Type and execute the code below.Note the results.


USE MASTER;
GO
SELECT * FROM sys.dm_server_memory_dumps;

The next one I want to talk about (sys.dm_server_registry) and returns configuration and installation information stored in the registry for the current SQL Server instance.

Type and execute the code below.Note the results.


USE MASTER;
GO
SELECT * FROM sys.dm_server_registry;

The next one I want to talk about  is  (sys.dm_exec_query_stats). This is not a new one but it has changed in this version of SQL Server. 4 new columns have been added.

  •     total_rows –  This column returns the total number of rows returned by the query
  •     last_rows –    This column returns the total number of rows returned by last execution of the query
  •     min_rows –   This column returns the minimum number of rows query returned over the number of times that the plan has executed since it was last compiled
  •     max_rows –  This column returns the maximum number of rows query returned over the number of times that the plan has executed since it was last compiled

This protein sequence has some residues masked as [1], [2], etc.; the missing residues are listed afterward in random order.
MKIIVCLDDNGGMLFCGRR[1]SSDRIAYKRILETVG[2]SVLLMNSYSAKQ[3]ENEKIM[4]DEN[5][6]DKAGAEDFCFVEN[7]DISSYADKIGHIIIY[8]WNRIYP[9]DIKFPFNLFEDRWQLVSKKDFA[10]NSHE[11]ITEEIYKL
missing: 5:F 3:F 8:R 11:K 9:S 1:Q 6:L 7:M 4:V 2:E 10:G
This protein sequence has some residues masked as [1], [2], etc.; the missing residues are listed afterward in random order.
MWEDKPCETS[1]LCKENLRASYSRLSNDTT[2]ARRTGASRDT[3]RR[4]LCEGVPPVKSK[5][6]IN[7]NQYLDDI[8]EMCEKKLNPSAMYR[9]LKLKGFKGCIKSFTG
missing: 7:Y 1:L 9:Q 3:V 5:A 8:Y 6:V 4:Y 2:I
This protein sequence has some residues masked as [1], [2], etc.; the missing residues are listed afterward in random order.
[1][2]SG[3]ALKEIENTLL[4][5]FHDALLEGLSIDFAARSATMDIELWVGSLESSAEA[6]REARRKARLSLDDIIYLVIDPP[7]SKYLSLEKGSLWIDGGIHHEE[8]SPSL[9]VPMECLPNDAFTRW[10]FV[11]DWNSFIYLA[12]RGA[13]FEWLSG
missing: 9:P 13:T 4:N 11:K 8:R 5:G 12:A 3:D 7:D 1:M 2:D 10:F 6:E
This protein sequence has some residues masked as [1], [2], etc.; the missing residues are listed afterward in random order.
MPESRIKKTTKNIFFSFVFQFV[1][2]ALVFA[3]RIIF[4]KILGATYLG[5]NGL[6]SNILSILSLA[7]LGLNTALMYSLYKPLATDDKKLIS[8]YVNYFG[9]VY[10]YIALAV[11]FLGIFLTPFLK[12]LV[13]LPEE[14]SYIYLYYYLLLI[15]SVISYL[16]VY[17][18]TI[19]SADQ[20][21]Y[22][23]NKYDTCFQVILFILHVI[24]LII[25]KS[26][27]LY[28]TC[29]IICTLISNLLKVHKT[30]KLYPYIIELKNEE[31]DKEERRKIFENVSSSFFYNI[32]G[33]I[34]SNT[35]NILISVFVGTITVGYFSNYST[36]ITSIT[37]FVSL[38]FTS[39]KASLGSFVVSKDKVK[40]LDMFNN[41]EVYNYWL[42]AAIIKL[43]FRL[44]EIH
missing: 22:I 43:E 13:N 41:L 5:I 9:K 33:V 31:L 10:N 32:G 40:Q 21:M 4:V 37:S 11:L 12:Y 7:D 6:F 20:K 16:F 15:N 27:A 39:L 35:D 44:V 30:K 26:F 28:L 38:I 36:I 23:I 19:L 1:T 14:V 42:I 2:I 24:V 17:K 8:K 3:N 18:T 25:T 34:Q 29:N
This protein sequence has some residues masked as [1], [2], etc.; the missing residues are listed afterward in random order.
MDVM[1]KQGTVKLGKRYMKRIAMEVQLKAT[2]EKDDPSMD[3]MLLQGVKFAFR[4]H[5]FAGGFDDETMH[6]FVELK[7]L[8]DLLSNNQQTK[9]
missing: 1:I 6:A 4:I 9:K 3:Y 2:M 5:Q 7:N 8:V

I will be using AdventureWorks2012 for this example. I run the first query below. I note that it returns 655 rows.

Then in the second query, I am returning old and new columns from the sys.dm_exec_query_stats for the query where the total number of rows is 655.

Type and execute the code below.


USE AdventureWorks2012;
GO

SELECT        Sales.SalesOrderHeader.OrderDate, Sales.SalesOrderHeader.DueDate, Sales.SalesOrderHeader.ShipDate, Sales.SalesOrderHeader.SubTotal,
Sales.SalesOrderDetail.UnitPrice, Sales.SalesOrderDetail.OrderQty
FROM          Sales.SalesOrderHeader INNER JOIN
Sales.SalesOrderDetail ON Sales.SalesOrderHeader.SalesOrderID = Sales.SalesOrderDetail.SalesOrderID
WHERE Sales.SalesOrderHeader.ShipDate > '2008-07-29'
ORDER by UnitPrice

SELECT execution_count,total_logical_reads,total_logical_writes,total_physical_reads,total_worker_time,total_rows,last_rows,min_rows,max_rows
FROM sys.dm_exec_query_stats
WHERE total_rows = 655

There are many great posts on the web about DMVs but one post I really like is Glen Berry’s , A DMV per day series.

Hope it helps!!!!